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T’S AN INKY 35 DEGREES OUTSIDE AND I AM CONFRONTED WITH THE sound of an infant whimpering. I know what comes next: full-scale screaming. Less than 10minutes ago shewas peacefully sound asleep—with dreams ofwarm milk dancing in her head.
 
Or so I thought.
 
Sensing her aloneness, although warmly swaddled in a blanket, she seeks the comfort of company. I turn to gather her in my arms.My writing will have to wait.
 
All in the Maran house is not as “Silent Night” describes. Calm? Bright? No. Hectic, scary, dark. As we observe the holidays, my brief bouts of euphoria and joy are pounded away by uncertainties, doubts, and fears. The struggle to stay afloat in a sinking economy is just part of the scene. The task of trying to keep our children safe is also only a piece. Worldwide suffering and sadness rule on a grand scale—I’m not blind to this either.
 
But what of Christmas? The Christ of it all?
 
This evening I had my skewed vision adjusted. My eldest wanted me to sing for her at bedtime. A song from a childhood play popped into my head, and as the words emerged from mind and mouth I thought of Isaiah and Jeremiah. Dispersed throughout their messages both prophets bring us a recurring portion of comfort: fear not, God is with us. In Christ everything will be OK. We cry, feeling alone, and He will swaddle us. He will restore our peace. Yes, He will.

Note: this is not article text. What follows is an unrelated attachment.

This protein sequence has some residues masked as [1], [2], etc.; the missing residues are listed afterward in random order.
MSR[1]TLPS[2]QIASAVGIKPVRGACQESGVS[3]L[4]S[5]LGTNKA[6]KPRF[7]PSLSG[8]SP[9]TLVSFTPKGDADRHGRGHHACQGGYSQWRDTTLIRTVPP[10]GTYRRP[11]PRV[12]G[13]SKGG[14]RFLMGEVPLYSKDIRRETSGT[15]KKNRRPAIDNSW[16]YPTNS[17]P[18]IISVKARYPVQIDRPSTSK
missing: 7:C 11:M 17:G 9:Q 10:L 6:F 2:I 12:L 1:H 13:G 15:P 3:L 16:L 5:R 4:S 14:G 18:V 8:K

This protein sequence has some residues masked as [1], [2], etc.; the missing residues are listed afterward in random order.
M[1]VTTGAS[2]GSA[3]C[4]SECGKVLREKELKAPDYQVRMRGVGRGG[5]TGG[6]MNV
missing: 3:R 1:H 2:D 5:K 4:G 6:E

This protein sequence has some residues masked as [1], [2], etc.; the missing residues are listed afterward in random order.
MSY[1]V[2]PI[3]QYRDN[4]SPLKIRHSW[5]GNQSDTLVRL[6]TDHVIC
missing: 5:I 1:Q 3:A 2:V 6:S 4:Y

I forget this sometimes. And sometimes it seems so implausible. But I—we—must persevere. Undaunted, we must believe. He will keep us. Protected, we are not alone. His birth, and His death, have confirmed it. Fear not.
 
The words that helped renew? “Ev’ry day a day to smile, God’s love shining all the while . . . 365 days of Christmas each year.”

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Kimberly Luste Maran is an assistant editor of the Adventist Review.





 
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